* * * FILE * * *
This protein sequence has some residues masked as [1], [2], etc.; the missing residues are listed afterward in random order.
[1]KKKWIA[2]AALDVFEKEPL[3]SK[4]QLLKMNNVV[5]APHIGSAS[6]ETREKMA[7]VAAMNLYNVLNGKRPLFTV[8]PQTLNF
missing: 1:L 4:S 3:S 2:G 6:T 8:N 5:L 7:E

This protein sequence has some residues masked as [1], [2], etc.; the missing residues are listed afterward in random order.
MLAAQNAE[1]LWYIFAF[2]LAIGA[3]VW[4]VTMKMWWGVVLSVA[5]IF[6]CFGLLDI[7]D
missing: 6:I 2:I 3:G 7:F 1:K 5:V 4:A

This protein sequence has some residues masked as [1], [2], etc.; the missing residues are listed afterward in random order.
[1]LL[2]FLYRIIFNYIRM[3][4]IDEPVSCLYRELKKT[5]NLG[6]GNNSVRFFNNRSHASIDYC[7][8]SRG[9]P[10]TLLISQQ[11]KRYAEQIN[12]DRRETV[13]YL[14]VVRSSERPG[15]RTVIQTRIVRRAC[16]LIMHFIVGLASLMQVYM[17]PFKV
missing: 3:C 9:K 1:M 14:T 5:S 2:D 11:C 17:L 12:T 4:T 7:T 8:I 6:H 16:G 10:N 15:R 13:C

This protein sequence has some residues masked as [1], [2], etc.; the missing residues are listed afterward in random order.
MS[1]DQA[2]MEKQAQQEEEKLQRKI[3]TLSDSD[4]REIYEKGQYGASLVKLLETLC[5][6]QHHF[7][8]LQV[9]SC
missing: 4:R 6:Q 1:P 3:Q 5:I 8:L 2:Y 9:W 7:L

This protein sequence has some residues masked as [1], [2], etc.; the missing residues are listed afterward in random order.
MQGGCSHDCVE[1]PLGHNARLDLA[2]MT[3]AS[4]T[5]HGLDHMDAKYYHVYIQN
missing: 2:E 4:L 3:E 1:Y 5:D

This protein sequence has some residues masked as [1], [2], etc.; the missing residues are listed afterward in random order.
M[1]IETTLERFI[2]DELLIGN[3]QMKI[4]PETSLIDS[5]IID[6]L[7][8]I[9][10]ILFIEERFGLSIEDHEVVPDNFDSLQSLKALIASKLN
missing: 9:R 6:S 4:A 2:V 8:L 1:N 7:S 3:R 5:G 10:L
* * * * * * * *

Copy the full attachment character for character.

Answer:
This protein sequence has some residues masked as [1], [2], etc.; the missing residues are listed afterward in random order.
[1]KKKWIA[2]AALDVFEKEPL[3]SK[4]QLLKMNNVV[5]APHIGSAS[6]ETREKMA[7]VAAMNLYNVLNGKRPLFTV[8]PQTLNF
missing: 1:L 4:S 3:S 2:G 6:T 8:N 5:L 7:E

This protein sequence has some residues masked as [1], [2], etc.; the missing residues are listed afterward in random order.
MLAAQNAE[1]LWYIFAF[2]LAIGA[3]VW[4]VTMKMWWGVVLSVA[5]IF[6]CFGLLDI[7]D
missing: 6:I 2:I 3:G 7:F 1:K 5:V 4:A

This protein sequence has some residues masked as [1], [2], etc.; the missing residues are listed afterward in random order.
[1]LL[2]FLYRIIFNYIRM[3][4]IDEPVSCLYRELKKT[5]NLG[6]GNNSVRFFNNRSHASIDYC[7][8]SRG[9]P[10]TLLISQQ[11]KRYAEQIN[12]DRRETV[13]YL[14]VVRSSERPG[15]RTVIQTRIVRRAC[16]LIMHFIVGLASLMQVYM[17]PFKV
missing: 3:C 9:K 1:M 14:T 5:S 2:D 11:C 17:L 12:T 4:T 7:T 8:I 6:H 16:G 10:N 15:R 13:C

This protein sequence has some residues masked as [1], [2], etc.; the missing residues are listed afterward in random order.
MS[1]DQA[2]MEKQAQQEEEKLQRKI[3]TLSDSD[4]REIYEKGQYGASLVKLLETLC[5][6]QHHF[7][8]LQV[9]SC
missing: 4:R 6:Q 1:P 3:Q 5:I 8:L 2:Y 9:W 7:L

This protein sequence has some residues masked as [1], [2], etc.; the missing residues are listed afterward in random order.
MQGGCSHDCVE[1]PLGHNARLDLA[2]MT[3]AS[4]T[5]HGLDHMDAKYYHVYIQN
missing: 2:E 4:L 3:E 1:Y 5:D

This protein sequence has some residues masked as [1], [2], etc.; the missing residues are listed afterward in random order.
M[1]IETTLERFI[2]DELLIGN[3]QMKI[4]PETSLIDS[5]IID[6]L[7][8]I[9][10]ILFIEERFGLSIEDHEVVPDNFDSLQSLKALIASKLN
missing: 9:R 6:S 4:A 2:V 8:L 1:N 7:S 3:R 5:G 10:L